What you need to know about vascular dementia
Vascular dementia is the second most common cause of dementia after Alzheimer’s disease. People with vascular dementia have problems with reasoning, judgment, and memory. These symptoms can appear suddenly or they could be mild at first and gradually worsen.
It can be challenging to diagnose because it can occur together with Alzheimer’s and the symptoms can vary from case to case.
We explain what vascular dementia is, common symptoms, how it compares to Alzheimer’s, risk factors, and treatment options.
What is vascular dementia?
Vascular dementia is a condition that causes a decline in cognitive function. It’s caused by a blockage or lack of blood flow to the brain – often from stroke or transient ischemic attack (TIA). Lack of oxygen and blood can damage the brain, even in a short period of time.
Vascular dementia symptoms
Vascular dementia symptoms can vary. It depends on which part of the brain is affected and how serious the damage is.
Generally, symptoms include:
- Problems with short-term memory
- Trouble concentrating, planning, or following through on activities
- Trouble managing money
- Not being able to follow instructions
- Wandering or getting lost in familiar areas
- Laughing or crying at inappropriate times
- Hallucinations or delusions
Sudden symptoms after a stroke
Vascular dementia symptoms are usually the most obvious after a major stroke. Symptoms that suddenly get worse often signal another stroke.
Post-stroke changes include:
- Confusion and disorientation
- Trouble speaking or understanding speech
- Vision loss
These cognitive changes often happen along with physical stroke symptoms, like sudden headache, difficulty walking, or numbness or paralysis on one side of the face or body.
Gradual symptoms from mini-strokes or TIA
Multiple small strokes or other conditions that affect blood vessels often cause gradual changes in cognitive function.
Early signs include:
- Impaired planning and judgment
- Trouble finding the right words
- Difficulty in social situations
- Uncontrolled laughing and crying
- Reduced ability to pay attention
Vascular dementia vs Alzheimer’s
Vascular dementia and Alzheimer’s are not the same disease, but it’s possible to have both at the same time.
In fact, the most common form of mixed dementia (more than one dementia at the same time) is vascular dementia and Alzheimer’s. When that happens, the person could have symptoms of both types of dementia.
Here’s how they’re different.
- Is caused by stroke or TIA
- Symptoms usually progress in noticeable stages
- Impaired coordination or balance usually happens early on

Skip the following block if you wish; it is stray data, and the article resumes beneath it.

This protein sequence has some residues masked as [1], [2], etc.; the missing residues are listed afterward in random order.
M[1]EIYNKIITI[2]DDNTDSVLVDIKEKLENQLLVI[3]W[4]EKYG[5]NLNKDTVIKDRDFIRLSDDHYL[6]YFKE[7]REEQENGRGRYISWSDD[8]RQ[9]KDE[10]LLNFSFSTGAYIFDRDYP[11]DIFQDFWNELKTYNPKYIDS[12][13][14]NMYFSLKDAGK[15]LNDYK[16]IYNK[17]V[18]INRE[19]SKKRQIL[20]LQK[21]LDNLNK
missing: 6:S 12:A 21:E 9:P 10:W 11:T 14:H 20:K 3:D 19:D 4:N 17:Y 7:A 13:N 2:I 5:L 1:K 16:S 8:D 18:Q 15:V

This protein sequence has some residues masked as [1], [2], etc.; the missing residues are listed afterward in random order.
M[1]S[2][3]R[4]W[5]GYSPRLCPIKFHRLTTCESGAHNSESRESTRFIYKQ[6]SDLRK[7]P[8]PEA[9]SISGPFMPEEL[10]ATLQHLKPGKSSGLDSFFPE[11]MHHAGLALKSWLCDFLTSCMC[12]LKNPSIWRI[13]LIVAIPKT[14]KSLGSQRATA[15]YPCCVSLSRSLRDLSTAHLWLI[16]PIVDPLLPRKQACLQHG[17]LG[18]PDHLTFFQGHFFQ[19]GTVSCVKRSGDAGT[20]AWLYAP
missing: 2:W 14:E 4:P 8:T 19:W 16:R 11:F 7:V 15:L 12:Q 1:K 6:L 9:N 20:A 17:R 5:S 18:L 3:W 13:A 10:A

- Related to vascular problems like high cholesterol and high blood pressure
- No known cause
- Symptoms typically worsen at a slow, steady pace
- Impaired coordination or balance usually happens late in the disease
- Risk increases with age
Vascular dementia risk factors
A high risk for stroke is closely associated with risk for vascular dementia. 25 – 33% of strokes are thought to cause some amount of dementia.
Vascular dementia is more common in people aged 60 to 75 and is more likely to occur in men than women.
Common vascular dementia risk factors include:
- Age – it’s rare before age 65, risk rises significantly in the 80s and 90s
- Stroke or transient ischemic attack (TIA)
- Heart attack
- High blood pressure
- High cholesterol
- Heart or blood vessel disease
- Hardening of the arteries
- Drinking excessive amounts of alcohol
- Abnormal heart rhythm
An easy-to-use home blood pressure monitor helps you track improvement over time
Vascular dementia treatment and life expectancy
There is no cure for vascular dementia, but the earlier it’s diagnosed, the better chance there is of reducing the impact and severity of symptoms.
The goal of vascular dementia treatment is to improve the conditions that may be causing it. Lifestyle changes can help prevent further damage and slow the progression of symptoms.
Your older adult’s doctor will help create a plan to lower high blood pressure and high cholesterol. They’ll also encourage a healthier diet and regular exercise to prevent clogged arteries, heart attack, and stroke. Stopping smoking, reducing the use of alcohol, and keeping diabetes well-controlled also reduces damage from vascular problems.
Drugs to treat vascular dementia
There aren’t any FDA-approved drugs that treat symptoms of vascular dementia. But certain drugs approved to treat Alzheimer’s may help to boost memory and cognitive abilities.
Like other types of dementia, vascular dementia shortens life span. But catching it early and preventing further damage is the best treatment.
If the conditions that cause vascular dementia aren’t treated, the outcome isn’t good. Vascular dementia disease progression isn’t always visible. Someone may seem fine without treatment…until another stroke takes away more brain function.
Recommended for you:
- What’s the Difference Between Alzheimer’s and Dementia?
- How Is Dementia Diagnosed? A Geriatrician Explains
- 8 Forms of Dementia You Might Not Know About [Infographic]
By DailyCaring Editorial Team